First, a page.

Sperling Prostate Center

Heart-Healthy Choices Promote Prostate Health

Mark Moyad, MD, professor of preventive and alternative medicine at the University of Michigan, is renowned for his extensive knowledge on how nutrition, supplements and exercise protect against prostate cancer. He recently published a detailed report, “Preventing Aggressive Prostate Cancer with Proven Cardiovascular Disease Preventive Methods.”[i] He lists risk factors for cardiovascular disease (CVD) that also correlate with prostate cancer (PCa), especially aggressive PCa: obesity, high LDL (the “bad” cholesterol), diabetes, unhealthy nutrition habits, lack of physical activity, metabolic syndrome, smoking and inflammation—for starters. He states that any lifestyle which reduces the risk of CVD likewise lowers the chances of aggressive prostate cancer.

By way of driving home his message, he writes that obesity is “associated with a higher risk of aggressive and fatal prostate cancer.” We all know that sustained aerobic exercise at least three times per week strengthens the heart muscle, burns calories and improves overall metabolic efficiency. According to Moyad, it improves PCa survival: “Regular vigorous exercise (approximately 3 h or more per week) is a profound potential strategy to reduce significantly prostate cancer death after diagnosis, and simultaneously reduce all-cause mortality to a similar degree (50%-60%) in these same patients compared to men that perform only 1 h or less exercise per week.” It sounds like a great “twofer”!

Moyad points to particular vitamins and supplements that were once thought to have a protective effect against PCa, but which were ultimately connected with increased PCa risk if taken in large doses. During the large-scale SELECT trial and some years of follow-up after it was discontinued, both vitamin E and selenium appeared connected with eventual PCa onset even after use was stopped.

Returning to CVD prevention, Moyad briefly discusses three relatively inexpensive and readily available agents that contribute to heart health by keeping cholesterol levels low, reducing inflammation, and controlling diabetes:

  • Statins lower high cholesterol levels, which are associated with more aggressive prostate cancer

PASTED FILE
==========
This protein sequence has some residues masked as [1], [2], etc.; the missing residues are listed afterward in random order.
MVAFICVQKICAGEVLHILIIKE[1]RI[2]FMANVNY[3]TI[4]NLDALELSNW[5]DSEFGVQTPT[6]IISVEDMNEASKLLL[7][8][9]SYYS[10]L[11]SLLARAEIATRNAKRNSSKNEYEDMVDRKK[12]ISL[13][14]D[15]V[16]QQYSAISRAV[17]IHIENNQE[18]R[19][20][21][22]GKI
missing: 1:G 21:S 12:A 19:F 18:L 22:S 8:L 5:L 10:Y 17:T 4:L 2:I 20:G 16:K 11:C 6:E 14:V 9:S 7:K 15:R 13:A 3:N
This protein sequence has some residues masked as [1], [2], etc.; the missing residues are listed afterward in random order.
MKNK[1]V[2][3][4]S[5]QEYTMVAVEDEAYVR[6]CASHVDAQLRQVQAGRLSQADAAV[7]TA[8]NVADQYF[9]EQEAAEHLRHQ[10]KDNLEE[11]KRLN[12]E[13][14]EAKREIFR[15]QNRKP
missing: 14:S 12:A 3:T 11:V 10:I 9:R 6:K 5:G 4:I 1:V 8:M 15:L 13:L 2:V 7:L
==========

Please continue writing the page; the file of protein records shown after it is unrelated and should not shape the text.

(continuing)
• Aspirin appears to act as an anti-cancer agent in addition to helping prevent CVD and strokes
  • Metformin may help prevent the CVD and cancer complications connected with diabetes.

Moyad proposes that primary care physicians discuss the appropriate use of such medications with patients, especially those with known risk factors for PCa as well as CVD/diabetes preconditions.

It’s reassuring to know that when we invest ourselves in our cardiovascular wellness, we are protecting ourselves against prostate cancer at the same time. The body loves this kind of efficiency! The efforts we make to eat less red meat, consume more fruits, vegetables, whole grains, nuts and seeds, schedule in three exercise periods per week, get adequate sleep and manage stress will be rewarded with a long, healthy and energized life.




[i] Moyad MA. Preventing aggressive prostate cancer with proven cardiovascular disease preventive methods. Asian J Androl. 2015 Jun 26. doi: 10.4103/1008-682X.156854. [Epub ahead of print] Full article available at http://www.ajandrology.com/preprintarticle.asp?id=156854

About Dr. Dan Sperling

Dan Sperling, MD, DABR, is a board certified radiologist who is globally recognized as a leader in multiparametric MRI for the detection and diagnosis of a range of disease conditions. As Medical Director of the Sperling Prostate Center, Sperling Medical Group and Sperling Neurosurgery Associates, he and his team are on the leading edge of significant change in medical practice. He is the co-author of the new patient book Redefining Prostate Cancer, and is a contributing author on over 25 published studies. For more information, contact the Sperling Prostate Center.

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